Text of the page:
Monday, February 13, 2006

Tuesday Column - Croatia Tourism 3: Croatian Beaches

Just as I was about to dip into my vast library of tourist literature on Croatia, and hunt through the thousands of photos we have taken, on our travels around the mainland and islands, I found a great web site that has saved me a lot of work. tells you pretty well everything you need to know about the subject and is, so far, top of the list for Friday’s choice of website of the week. It has a “top ten” of beaches and classifications by category, eg naturism, sandy, family, water sports and diving. There’s much more to the site than that and it’s an ideal place to start if you want to pick a Croatian destination based on specific beach requirements.

Today’s column will therefore focus on the general essentials of what you need to know about Croatia’s beaches and we’ll leave you to browse for the specifics.

Background to Beach Tourism

Beaches in the popular tourist destinations are, once more, packed in July and August. In the past few years, Croatia has attracted an increasing number of Western European visitors but the Germans have been holidaying here for years, as have the Eastern Europeans. Many of Croatia’s city dwellers have summer houses by the sea and that adds to the congestion. There are still plenty of package style holiday complexes, providing the classic beach holiday, but smaller hotels are popping up in less developed destinations and, if you look hard enough, you can still find quiet peaceful bays away from the crowds. Istria, Makarska, Biograd and Dubrovnik are still popular package holiday destinations. Ciovo Island, near Trogir, with its many small beaches, is a good example of an area popular with those who prefer self catering apartments. The island of Solta epitomises the less developed destination, still not too far away from an international airport. If a beach holiday is your thing then Croatia can provide you with a wide variety of choices and caters for almost everything apart from surfing.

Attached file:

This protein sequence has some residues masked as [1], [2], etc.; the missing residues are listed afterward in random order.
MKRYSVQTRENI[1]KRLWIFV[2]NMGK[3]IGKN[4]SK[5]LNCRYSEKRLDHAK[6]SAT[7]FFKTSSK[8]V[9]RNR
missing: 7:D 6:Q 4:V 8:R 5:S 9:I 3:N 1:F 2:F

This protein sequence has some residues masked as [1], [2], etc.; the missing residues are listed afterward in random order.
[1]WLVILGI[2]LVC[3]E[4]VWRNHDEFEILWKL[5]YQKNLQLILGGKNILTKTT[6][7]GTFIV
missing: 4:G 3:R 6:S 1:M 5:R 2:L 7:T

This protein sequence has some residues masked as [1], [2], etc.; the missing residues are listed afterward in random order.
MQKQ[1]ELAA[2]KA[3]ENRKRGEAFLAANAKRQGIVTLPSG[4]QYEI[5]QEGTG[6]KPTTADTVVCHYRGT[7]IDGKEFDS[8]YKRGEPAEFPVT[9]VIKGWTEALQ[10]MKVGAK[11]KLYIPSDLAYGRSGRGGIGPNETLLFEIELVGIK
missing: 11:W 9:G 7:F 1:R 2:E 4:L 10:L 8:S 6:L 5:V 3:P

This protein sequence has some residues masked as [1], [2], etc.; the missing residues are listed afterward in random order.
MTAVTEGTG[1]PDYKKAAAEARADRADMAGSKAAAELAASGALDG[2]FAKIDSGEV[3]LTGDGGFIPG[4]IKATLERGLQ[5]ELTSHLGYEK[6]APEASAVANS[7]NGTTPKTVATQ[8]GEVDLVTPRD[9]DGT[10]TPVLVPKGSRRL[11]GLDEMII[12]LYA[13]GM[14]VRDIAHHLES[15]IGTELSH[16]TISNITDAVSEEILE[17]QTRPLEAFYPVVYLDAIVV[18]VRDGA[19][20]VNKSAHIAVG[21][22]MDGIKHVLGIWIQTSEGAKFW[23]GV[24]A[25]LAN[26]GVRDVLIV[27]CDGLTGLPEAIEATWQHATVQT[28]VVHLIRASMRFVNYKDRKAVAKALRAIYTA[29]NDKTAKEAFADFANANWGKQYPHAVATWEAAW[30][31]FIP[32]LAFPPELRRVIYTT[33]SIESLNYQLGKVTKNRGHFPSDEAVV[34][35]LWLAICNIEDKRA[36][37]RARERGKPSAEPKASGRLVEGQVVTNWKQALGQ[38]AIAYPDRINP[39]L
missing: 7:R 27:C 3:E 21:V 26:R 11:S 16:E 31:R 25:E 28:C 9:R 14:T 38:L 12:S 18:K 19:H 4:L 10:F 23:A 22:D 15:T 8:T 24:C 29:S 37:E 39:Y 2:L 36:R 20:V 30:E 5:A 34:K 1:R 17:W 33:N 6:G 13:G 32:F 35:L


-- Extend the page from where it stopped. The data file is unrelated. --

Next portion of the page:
Climate and Conditions

The Mediterranean Climate ensures that the sea is warm enough for swimming, certainly from mid July to mid September, mostly in June, early July and late September, and sometimes in May and October. Crystal clear is a well worn description of the Adriatic Sea, but it’s apt and there are few places in Europe where sea visibility is so good. The summer seas are also generally very safe, with not much in the way of currents or waves, apart from the wind and chop that may accompany a sudden summer storm. The beaches normally slope gradually into the sea, there are next to no sightings of sharks or jelly fish, and the main swimming areas are normally roped off and out of bounds to passing boats.

Types of Beach

The majority of the beaches are pebble or shingle though there are some good sandy beaches and plenty of concrete and rocky ones. Zlatni Rat, near Bol, on Brac Island, is arguably the most well known of Croatia’s beaches. Shaped like a lizzard’s tongue, the long pebble peninsula changes shape with the tide and currents, and is popular with wind surfers. The islands of Pag, Rab and Ugljan seem to have more than their fair share of sandy beaches, and even a big city like Split has plenty of attractive beaches within a short walk of the city centre.

You’ll find most water sports on offer on a number of beaches. The Istrian peninsula has some huge resorts offering as many choices as you could imagine. Bol is the number one destination for windsurfing, closely followed by Viganj on the Peljesac Peninsula, and there are diving centres in most destinations of any size, with plenty of shipwrecks to visit. Naturist beaches have been around for a while and spa resorts are slowly growing in numbers. Mljet Island, near Dubrovnik, has brack water lakes and is, so far, completely unspoilt.


There are a few Blue Flag beaches and most beaches have toilets, showers and at least one restaurant or café. Some have lifeguards in the summer, some have sun beds and umbrellas. Those of any size have parking facilities but very few, so far, choose to charge for them. This seems particularly generous when trippers bring a packed lunch to a beach where all the facilities are provided by an individual who’s only source of revenue is from his bar or restaurant.

Top Ten Beach Tips

1. Keep Croatia clean – there could be more bins around but please dispose of your rubbish conscientiously